The military is restricted to the use of full metal jacket ammunition by convention. Hollow point bullets are designed to spread open to create wider wound cavities and dump all of their energy into the target. This effect destroys more flesh than full metal jackets, thus increasing stopping power. Additionally, hollow points are more likely to remain within the body and not overpenetrate than full metal jackets, making them less likely to put nearby innocent people in danger.

MYTH: Carrying reloaded ammunition is just as good as carrying factory rounds.

Factory ammunition offers the highest reliability. Reloads should be restricted to the practice range.

Don't take this personally reloaders, but reloaded ammunition is inherently less reliable than factory-made rounds. In all of the classes that I have taught and taken, any time there has been a participant with ammunition problems, they were using reloads. Used cases often have defects in the brass, caused by their continued reuse, which makes cartridges fail. When a bullet is fired, the casing expands due to the internal pressure. Part of the reloading process is to resize the casing back down to the correct size. This repeated expansion and resizing weakens the metal, eventually causing the case to weaken and/or crack, which can result in a blowout that can jam or damage the gun. RELATED: 10 Most Common Reloading Mistakes

There are also some legal considerations against the use of reloads. In the event of a shooting, the performance of reloaded ammunition cannot be adequately tested by police during an investigation, because the ingredients/recipe cannot be verified. Authorities keep archives of all commercially manufactured ammunition lots for testing comparisons in shooting investigations. If you use reloaded ammunition, they will not be able to compare your claims against any ammunition test results.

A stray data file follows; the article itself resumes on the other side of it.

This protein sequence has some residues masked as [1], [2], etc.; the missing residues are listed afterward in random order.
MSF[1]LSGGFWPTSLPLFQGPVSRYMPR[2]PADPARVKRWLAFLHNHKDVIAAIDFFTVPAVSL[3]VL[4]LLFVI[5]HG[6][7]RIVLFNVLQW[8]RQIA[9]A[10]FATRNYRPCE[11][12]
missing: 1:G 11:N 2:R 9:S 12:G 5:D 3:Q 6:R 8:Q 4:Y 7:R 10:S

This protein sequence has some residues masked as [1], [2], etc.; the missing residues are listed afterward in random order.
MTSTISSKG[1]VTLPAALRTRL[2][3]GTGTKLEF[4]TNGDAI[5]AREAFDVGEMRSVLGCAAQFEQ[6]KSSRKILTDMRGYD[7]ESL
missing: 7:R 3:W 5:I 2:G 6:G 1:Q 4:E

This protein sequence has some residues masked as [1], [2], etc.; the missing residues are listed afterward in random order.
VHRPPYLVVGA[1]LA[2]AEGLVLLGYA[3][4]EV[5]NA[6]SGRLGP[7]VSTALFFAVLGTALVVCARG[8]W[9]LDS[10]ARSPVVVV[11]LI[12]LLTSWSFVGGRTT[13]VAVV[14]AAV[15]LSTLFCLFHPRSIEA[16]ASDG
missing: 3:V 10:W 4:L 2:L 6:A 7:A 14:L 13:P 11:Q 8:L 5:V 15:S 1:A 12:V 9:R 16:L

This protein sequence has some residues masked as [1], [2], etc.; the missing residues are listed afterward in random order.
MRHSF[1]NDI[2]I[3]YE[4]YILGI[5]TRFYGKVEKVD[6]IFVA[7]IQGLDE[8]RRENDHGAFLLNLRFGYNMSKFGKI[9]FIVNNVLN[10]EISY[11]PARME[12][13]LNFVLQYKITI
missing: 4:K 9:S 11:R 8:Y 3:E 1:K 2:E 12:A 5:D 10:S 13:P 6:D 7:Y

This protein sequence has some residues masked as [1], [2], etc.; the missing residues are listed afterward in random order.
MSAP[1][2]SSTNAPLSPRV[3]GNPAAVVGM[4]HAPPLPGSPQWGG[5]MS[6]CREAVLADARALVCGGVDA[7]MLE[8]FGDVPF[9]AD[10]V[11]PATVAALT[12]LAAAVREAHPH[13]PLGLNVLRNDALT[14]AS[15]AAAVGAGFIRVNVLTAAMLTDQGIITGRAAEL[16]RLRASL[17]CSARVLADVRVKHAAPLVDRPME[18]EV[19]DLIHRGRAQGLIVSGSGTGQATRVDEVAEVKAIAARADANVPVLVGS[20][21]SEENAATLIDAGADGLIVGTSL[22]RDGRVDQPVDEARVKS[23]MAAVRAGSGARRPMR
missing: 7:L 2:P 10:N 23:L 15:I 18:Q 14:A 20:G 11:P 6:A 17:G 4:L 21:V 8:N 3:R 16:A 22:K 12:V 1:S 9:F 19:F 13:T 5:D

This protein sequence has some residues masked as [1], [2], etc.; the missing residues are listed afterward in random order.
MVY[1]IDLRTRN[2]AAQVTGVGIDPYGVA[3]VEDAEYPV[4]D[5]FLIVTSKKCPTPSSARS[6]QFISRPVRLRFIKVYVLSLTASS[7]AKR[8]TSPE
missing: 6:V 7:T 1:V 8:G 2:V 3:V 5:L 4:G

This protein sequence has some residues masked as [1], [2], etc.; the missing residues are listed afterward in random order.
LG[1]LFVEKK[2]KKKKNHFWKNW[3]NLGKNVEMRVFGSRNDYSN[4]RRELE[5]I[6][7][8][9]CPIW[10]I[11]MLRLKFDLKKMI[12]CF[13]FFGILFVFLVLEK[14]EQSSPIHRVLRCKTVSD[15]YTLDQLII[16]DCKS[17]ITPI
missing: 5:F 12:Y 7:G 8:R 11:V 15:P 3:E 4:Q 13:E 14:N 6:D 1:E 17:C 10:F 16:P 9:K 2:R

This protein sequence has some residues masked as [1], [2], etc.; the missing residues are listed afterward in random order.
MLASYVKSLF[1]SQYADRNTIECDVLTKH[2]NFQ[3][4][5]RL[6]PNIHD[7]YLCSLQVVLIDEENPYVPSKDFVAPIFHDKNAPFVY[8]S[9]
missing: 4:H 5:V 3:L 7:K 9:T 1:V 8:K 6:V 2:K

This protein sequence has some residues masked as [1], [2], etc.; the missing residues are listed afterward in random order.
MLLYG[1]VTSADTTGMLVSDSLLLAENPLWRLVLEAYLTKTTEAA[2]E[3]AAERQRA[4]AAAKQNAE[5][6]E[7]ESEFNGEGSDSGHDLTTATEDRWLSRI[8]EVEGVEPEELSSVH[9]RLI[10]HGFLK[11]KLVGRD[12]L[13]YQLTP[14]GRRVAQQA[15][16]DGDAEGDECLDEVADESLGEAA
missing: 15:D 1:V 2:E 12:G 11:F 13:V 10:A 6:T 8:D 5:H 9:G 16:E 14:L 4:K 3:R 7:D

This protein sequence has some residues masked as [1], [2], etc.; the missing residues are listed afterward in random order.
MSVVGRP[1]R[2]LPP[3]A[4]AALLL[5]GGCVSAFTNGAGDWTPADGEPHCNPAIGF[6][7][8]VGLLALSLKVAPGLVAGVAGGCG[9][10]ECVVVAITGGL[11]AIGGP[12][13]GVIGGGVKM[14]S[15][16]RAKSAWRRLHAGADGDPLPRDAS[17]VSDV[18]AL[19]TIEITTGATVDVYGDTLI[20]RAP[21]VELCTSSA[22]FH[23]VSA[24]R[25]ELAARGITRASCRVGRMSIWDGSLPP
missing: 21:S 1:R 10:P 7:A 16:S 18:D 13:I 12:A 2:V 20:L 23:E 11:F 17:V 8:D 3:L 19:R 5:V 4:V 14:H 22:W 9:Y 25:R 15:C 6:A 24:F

Also, in court, the prosecuting attorney may try to persuade the jury that your goal was to make ammunition that was more deadly than you could purchase. True or not, how do you think that will affect the jury's opinion of you?

While buying reloads or reloading your own ammunition is less expensive and fine for practice, stick with factory ammunition for self-defense. It is far more reliable, while offering outstanding stopping power.

MYTH: .45s produce more one-shot stops than 9mm.

That's not easy to prove as several factors contribute to stopping power. The most important of these is shot placement. A .45 won't stop anything if the shooter doesn't put proper hits on target. Shot placement and number of hits are far more important than caliber choice.

MYTH: Always train to get two well-placed shots on center mass.

I don't like the words "never" and "always." They always never apply. The truth of the matter is that no two gunfights are alike, and you won't know how many shots it will take to stop the fight. Keep shooting until the threat stops. It might take one, five, ten or more shot to neutralize a threat.

When challenging, point the gun at the ground just in front of the target, and use a loud, command voice.

When practicing, don't get into the habit of always shooting the same number of shots. Instead, shoot strings of varying counts. Sometimes shoot two shots, sometimes seven, etc. Vary your shot count so you don't develop training scars that can get you hurt in a real-life fight. Training should also include verbal challenges and sometimes challenges without shooting. Unholster, challenge and do not shoot. Not all situations on the street will require shooting.